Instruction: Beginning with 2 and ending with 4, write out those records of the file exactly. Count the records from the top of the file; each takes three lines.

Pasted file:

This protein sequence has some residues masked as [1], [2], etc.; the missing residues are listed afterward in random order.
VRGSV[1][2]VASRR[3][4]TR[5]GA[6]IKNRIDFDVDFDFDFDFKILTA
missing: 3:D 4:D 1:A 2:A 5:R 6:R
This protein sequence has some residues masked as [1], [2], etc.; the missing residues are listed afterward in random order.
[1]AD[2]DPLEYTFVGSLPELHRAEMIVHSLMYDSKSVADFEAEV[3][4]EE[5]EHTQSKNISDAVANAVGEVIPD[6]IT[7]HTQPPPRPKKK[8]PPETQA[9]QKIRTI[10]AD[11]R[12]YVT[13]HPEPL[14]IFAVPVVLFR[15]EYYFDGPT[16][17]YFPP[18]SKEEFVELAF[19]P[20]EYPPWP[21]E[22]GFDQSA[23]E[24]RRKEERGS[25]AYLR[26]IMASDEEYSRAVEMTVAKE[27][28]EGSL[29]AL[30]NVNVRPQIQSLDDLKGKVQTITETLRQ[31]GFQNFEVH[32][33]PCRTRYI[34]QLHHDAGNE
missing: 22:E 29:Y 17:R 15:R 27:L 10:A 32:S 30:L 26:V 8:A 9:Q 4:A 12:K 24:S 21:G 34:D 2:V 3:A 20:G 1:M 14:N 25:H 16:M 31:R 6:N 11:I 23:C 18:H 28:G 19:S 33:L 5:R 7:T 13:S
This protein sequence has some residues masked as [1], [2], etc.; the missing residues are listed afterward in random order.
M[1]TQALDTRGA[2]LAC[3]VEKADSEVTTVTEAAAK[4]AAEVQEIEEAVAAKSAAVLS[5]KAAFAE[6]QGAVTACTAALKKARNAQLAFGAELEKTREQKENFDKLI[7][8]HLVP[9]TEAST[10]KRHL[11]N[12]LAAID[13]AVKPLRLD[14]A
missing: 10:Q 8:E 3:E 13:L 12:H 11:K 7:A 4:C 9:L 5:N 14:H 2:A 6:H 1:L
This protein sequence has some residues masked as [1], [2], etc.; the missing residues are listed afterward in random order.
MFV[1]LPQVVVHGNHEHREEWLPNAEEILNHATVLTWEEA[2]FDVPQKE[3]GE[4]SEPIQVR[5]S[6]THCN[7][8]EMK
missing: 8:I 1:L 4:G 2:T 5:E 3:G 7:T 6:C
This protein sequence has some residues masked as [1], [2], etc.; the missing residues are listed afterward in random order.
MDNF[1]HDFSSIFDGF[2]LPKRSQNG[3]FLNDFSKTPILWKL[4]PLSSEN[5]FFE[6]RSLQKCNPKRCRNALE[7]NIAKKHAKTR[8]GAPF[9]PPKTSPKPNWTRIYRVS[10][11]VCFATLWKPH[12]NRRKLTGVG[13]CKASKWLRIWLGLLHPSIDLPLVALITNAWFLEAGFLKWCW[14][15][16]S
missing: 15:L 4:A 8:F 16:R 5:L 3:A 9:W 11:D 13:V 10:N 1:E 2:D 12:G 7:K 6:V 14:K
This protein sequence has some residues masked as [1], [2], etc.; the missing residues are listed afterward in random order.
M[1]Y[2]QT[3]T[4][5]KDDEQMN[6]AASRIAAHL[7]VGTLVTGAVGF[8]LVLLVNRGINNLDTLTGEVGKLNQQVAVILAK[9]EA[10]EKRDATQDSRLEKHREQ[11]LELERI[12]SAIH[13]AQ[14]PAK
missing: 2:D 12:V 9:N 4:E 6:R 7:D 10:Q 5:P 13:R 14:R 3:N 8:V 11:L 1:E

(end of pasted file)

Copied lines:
This protein sequence has some residues masked as [1], [2], etc.; the missing residues are listed afterward in random order.
[1]AD[2]DPLEYTFVGSLPELHRAEMIVHSLMYDSKSVADFEAEV[3][4]EE[5]EHTQSKNISDAVANAVGEVIPD[6]IT[7]HTQPPPRPKKK[8]PPETQA[9]QKIRTI[10]AD[11]R[12]YVT[13]HPEPL[14]IFAVPVVLFR[15]EYYFDGPT[16][17]YFPP[18]SKEEFVELAF[19]P[20]EYPPWP[21]E[22]GFDQSA[23]E[24]RRKEERGS[25]AYLR[26]IMASDEEYSRAVEMTVAKE[27][28]EGSL[29]AL[30]NVNVRPQIQSLDDLKGKVQTITETLRQ[31]GFQNFEVH[32][33]PCRTRYI[34]QLHHDAGNE
missing: 22:E 29:Y 17:R 15:R 27:L 10:A 32:S 30:L 26:V 8:A 9:Q 4:A 12:K 24:S 21:G 34:D 2:V 3:A 20:G 1:M 14:N 25:H 16:M 31:R 6:N 11:I 23:C 18:H 28:G 19:S 33:L 5:R 7:T 13:S
This protein sequence has some residues masked as [1], [2], etc.; the missing residues are listed afterward in random order.
M[1]TQALDTRGA[2]LAC[3]VEKADSEVTTVTEAAAK[4]AAEVQEIEEAVAAKSAAVLS[5]KAAFAE[6]QGAVTACTAALKKARNAQLAFGAELEKTREQKENFDKLI[7][8]HLVP[9]TEAST[10]KRHL[11]N[12]LAAID[13]AVKPLRLD[14]A
missing: 10:Q 8:E 3:E 13:L 12:H 11:K 7:A 4:C 9:L 5:N 14:H 2:A 6:H 1:L
This protein sequence has some residues masked as [1], [2], etc.; the missing residues are listed afterward in random order.
MFV[1]LPQVVVHGNHEHREEWLPNAEEILNHATVLTWEEA[2]FDVPQKE[3]GE[4]SEPIQVR[5]S[6]THCN[7][8]EMK
missing: 8:I 1:L 4:G 2:T 5:E 3:G 7:T 6:C